An overview of recent quotables:
Talking to Phillip McCarthy at the Sydney Morning Herald, Joe Carnahan, evidently smarting from the critical reception with which "Smokin’ Aces" was met, snarls the following about his film’s being labeled Tarantinoesque:
"There seems to be this school of know-nothing critics who, when someone so much as touches a gun or utters some variation of the F-word, insist that it was all cribbed from Tarantino," Carnahan says. "I find that absurd. It’s as though sliced white bread, the internal combustion engine and the neo-noir pulp thriller were all invented in 1992 by this genius. So what were people like Don Siegel, Sam Peckinpah or the Coen brothers doing before that?…It’s my big beef at the moment. Since when did everything with an overlay of violence or a hit man become the intellectual property of Tarantino? We bitch about things being derivative but then we act like there’s no film history pre-1992. It’s really disturbing."
Well, we’ll give him this â€” we’d never have labeled "Smokin’ Aces" a Tarantino rip-off. Guy Ritchie, sure, but Tarantino? Meh…too easy. Over at Pullquote, the cinetrix points to Carnahan’s blog, where he mocks A.O. Scott’s failure to be Tony Scott, and offers a spot that makes use of Scott’s scorcher of a negative review to hype the film.
SFBG You talk about long shots being unheard of on TV. But in a lot of ways you’ve created a music video, though MTV might be considered the polar opposite of what you do. Or do you have an affinity for MTV?
WH I think MTV would love the film. Truly, they would love it. [Pauses] Er, I may be wrong. But I could imagine that the people who watch MTV would love the film.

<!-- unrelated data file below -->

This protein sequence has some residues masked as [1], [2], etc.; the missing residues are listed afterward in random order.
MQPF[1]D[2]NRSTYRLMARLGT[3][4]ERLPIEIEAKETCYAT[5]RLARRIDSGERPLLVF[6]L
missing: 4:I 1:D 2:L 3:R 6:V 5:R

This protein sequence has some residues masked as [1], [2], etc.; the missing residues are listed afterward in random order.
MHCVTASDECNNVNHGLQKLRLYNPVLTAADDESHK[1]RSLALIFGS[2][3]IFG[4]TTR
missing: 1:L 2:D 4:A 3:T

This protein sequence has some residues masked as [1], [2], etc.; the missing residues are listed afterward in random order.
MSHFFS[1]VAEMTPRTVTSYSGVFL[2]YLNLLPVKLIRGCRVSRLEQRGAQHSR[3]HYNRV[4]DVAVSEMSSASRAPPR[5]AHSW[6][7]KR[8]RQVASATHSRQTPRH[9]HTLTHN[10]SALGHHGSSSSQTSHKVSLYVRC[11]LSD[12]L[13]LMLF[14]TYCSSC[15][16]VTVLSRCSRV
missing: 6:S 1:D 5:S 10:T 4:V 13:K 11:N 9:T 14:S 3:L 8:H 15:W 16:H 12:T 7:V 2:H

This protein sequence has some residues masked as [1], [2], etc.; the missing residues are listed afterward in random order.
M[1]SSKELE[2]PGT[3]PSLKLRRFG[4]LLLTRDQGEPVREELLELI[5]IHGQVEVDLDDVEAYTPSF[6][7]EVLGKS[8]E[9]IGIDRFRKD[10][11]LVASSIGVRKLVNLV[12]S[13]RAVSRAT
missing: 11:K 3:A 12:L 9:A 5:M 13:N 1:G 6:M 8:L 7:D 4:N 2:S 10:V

What kind of films do you like to watch?
That is serious cinema. Do you consider yourself a cinephile?
Yes, cinema is a kind of bible to me. I studied a lot from films – history, music, relationships between man and woman (laughs). I never did much studying in school. I was saved by cinema. So I figured that if I could enter the world of cinema, my life would be saved.
Is it true you actually cried when you read [the screenplay for "Miss Potter"], you big wuss?
I know. I was a very big wuss. But I am a very big wuss. If you make a cute, moving nappy commercial, I will probably cry. I am a sucker. I surrender to the manipulations of anyone with a camera and a soundtrack. When it comes down to a feature film, however, I don’t surrender so easily. It has to be pretty good before it gets me.
When you live here, you realize how diverse Japanese society is and how diverse the Japanese film industry is. Other people are working here who are not Japanese, who are Chinese or whatever. But still — sometimes I think I want to make a film under a Japanese name and see if I get a different reaction (laughs).
Schilling also reviews the film, here.